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Re: Boston Whaler Introduces the 2018 170 MONTAUK

Postby frontier » Wed Aug 23, 2017 6:48 pm

[The just announced 2018 Boston Whaler 170 MONTAUK is a] [v]ery nice looking boat. I was wondering from where the extra 300-lbs in weight comes compared to the 2017 Montauk 170, but noticed the 2018 version is both longer and wider. 1700-lbs weight is getting close to double the weight of a classic Montauk. I can see why they offer a 115-HP option.

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Re: Boston Whaler Introduces the 2018 170 MONTAUK

Postby Jefecinco » Wed Aug 23, 2017 7:17 pm

The new 170 Montauk with the right accessories is going to be a terrific small bay boat. I predict it will be very popular amongst anglers.
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Re: Boston Whaler Introduces the 2018 170 MONTAUK

Postby Masbama » Wed Aug 23, 2017 7:44 pm

Love the look of the new 170. To me it is everything the 170 Dauntless is not (especially now with 115hp option). Interesting that it only weighs a hundred pounds less than my 1999 Dauntless 18.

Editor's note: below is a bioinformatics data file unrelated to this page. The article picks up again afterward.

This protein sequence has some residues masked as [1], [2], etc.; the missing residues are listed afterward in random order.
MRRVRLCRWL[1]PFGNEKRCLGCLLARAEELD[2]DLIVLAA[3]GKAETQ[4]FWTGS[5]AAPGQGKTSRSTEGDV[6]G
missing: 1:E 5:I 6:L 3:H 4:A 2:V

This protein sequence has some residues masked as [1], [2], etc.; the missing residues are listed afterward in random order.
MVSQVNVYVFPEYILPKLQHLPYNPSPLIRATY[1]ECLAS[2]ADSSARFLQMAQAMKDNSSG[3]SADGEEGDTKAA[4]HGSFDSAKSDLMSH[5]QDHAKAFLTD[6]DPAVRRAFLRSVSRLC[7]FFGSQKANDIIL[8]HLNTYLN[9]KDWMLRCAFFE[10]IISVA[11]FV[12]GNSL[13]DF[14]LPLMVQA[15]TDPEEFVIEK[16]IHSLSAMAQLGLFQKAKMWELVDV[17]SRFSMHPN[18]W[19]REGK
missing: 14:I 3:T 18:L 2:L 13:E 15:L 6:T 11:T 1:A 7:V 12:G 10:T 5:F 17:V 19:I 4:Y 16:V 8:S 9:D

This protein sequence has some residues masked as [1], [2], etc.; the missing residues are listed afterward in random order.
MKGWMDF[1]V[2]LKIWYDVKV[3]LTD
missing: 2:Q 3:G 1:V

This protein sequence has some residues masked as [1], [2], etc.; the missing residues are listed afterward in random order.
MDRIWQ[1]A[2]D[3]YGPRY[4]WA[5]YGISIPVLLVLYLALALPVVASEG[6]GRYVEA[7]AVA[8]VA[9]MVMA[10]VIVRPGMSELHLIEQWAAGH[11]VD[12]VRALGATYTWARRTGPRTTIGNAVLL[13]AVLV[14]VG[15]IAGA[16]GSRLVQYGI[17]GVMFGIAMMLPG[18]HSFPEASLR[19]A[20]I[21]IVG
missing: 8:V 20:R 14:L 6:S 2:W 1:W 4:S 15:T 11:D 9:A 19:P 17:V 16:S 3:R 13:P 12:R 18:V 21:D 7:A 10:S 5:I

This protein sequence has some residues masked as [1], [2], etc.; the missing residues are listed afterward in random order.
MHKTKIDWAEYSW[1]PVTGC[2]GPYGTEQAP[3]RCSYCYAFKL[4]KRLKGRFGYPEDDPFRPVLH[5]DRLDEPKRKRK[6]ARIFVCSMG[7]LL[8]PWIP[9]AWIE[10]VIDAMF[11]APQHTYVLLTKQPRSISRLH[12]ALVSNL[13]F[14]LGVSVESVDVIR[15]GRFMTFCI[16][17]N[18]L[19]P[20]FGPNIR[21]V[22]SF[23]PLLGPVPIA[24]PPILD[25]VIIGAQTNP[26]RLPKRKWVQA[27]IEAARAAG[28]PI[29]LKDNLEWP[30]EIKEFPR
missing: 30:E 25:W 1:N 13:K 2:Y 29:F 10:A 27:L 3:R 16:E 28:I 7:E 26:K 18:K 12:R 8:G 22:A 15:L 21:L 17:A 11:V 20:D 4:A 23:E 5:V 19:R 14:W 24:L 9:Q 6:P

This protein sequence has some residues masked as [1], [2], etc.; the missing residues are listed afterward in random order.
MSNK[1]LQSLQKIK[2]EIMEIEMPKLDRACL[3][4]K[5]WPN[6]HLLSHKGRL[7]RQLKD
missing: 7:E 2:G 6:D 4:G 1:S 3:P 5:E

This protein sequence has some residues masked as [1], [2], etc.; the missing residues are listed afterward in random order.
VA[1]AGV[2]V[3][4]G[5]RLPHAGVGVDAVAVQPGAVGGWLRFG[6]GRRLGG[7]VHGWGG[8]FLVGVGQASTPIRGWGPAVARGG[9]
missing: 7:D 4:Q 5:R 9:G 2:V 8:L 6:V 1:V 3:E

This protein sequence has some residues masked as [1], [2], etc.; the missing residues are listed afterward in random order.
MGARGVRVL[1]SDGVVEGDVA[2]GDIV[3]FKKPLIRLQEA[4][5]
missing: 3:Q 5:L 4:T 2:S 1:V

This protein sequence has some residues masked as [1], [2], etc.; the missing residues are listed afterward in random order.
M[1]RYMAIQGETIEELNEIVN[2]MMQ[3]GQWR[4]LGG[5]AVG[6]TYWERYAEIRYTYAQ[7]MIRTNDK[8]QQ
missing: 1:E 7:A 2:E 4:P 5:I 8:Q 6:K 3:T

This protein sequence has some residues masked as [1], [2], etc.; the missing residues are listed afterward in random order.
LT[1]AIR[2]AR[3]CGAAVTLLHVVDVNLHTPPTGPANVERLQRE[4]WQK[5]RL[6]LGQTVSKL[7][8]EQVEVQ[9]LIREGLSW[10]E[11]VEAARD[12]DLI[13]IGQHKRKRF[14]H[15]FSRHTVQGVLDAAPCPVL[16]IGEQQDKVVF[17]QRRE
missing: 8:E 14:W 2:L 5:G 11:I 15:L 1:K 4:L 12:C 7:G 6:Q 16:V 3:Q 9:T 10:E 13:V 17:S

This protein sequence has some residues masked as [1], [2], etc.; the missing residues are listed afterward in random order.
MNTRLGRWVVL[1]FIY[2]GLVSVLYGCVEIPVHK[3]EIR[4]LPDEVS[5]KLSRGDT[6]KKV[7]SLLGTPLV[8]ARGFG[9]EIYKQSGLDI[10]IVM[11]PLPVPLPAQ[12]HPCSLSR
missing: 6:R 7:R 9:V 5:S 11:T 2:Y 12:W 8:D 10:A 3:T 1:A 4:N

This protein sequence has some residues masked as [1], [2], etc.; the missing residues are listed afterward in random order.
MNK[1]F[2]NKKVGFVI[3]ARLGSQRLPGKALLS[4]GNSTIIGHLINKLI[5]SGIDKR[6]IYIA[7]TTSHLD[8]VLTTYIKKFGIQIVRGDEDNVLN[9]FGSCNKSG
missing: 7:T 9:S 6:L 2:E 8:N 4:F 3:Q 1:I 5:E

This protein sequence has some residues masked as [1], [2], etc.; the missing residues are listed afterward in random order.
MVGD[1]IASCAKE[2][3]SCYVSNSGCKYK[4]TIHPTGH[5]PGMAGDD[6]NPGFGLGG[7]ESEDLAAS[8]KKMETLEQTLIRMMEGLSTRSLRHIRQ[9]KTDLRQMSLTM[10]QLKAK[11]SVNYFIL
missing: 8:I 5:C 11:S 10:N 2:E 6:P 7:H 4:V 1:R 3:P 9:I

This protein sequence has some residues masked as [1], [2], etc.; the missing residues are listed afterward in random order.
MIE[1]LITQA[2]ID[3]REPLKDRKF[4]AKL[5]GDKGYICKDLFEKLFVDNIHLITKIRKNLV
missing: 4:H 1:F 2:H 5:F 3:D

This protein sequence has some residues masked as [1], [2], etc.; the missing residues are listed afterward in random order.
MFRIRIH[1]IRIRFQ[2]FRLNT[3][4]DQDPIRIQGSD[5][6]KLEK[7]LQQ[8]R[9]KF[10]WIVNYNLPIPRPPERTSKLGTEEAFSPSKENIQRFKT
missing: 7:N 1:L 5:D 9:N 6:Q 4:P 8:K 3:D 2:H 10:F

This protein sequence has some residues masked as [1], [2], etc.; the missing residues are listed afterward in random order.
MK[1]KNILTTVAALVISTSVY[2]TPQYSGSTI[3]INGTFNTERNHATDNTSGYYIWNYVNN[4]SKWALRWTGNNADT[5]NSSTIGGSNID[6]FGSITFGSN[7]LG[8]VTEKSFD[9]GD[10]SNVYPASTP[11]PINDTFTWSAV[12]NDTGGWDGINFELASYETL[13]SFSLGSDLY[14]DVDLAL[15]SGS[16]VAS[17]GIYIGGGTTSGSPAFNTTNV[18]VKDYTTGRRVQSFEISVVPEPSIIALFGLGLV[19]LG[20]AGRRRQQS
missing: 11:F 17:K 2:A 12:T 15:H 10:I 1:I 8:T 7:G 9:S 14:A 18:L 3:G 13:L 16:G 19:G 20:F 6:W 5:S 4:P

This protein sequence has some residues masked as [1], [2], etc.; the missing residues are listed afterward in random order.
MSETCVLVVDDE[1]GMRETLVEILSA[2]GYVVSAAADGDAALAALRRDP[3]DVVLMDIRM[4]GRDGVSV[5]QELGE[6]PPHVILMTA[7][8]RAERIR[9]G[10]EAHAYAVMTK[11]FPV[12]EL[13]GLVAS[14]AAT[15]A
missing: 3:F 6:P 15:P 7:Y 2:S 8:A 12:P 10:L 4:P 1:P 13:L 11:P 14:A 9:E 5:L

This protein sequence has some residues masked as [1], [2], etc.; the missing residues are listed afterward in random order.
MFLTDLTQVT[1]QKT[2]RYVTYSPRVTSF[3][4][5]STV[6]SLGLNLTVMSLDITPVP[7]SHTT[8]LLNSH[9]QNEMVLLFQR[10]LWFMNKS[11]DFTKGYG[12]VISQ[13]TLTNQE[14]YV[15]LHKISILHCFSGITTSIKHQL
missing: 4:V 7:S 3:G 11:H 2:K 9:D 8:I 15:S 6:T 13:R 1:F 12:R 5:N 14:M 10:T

Butch: Gonna go for three?

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Re: Boston Whaler Introduces the 2018 170 MONTAUK

Postby jimh » Wed Aug 23, 2017 9:44 pm

I didn't notice the different hull dimensions. Here is a comparison:

Dimensions
MONTAUK 170 v. MONTAUK 170 2018


Length = 17-feet v. 17-feet 4-inches; 4-inches longer
Beam = 6-feet 10-inches v. 7-feet 3-inches; 5-inches wider
Draft = 9-iniches v. 12-inches; 3-inches more draft
Dry Weight = 1,400 v. 1,700-lbs; 300-lbs heavier
Max. Wt. Capacity = 1,650 v. 1,900-lbs; 250-lbs more capacity
Swamped Capacity = 3,400-lbs v. 2,800-lbs; loss of 600-lbs swamped capacity
Person Capacity = 7 for both
Maximum HP = 90 v. 115-HP; 25-HP increase
Minimum HP = 60 v. 90-HP; 30-HP increase
Deadrise at transom = 16-degrees for both

Price
MONTAUK 170 v. MONTAUK 170 2018

MSRP = $30,971 v. $32,241; a price increase of $1,270

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Re: Boston Whaler Introduces the 2018 170 MONTAUK

Postby Marko888 » Thu Aug 24, 2017 10:05 am

Many of these numbers (except the LOA) are very close to those of the classic Outrage 18.
If it packed more fuel, it would almost be its equal. Beautiful boat.
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Re: Boston Whaler Introduces the 2018 170 MONTAUK

Postby Ridge Runner » Thu Aug 24, 2017 10:08 pm

Here are few pictures of the new 2018 170 Montauk from the Sarasota Florida Boston Whaler dealer meeting (originally posted on Facebook by Hampton Watercraft and Marine):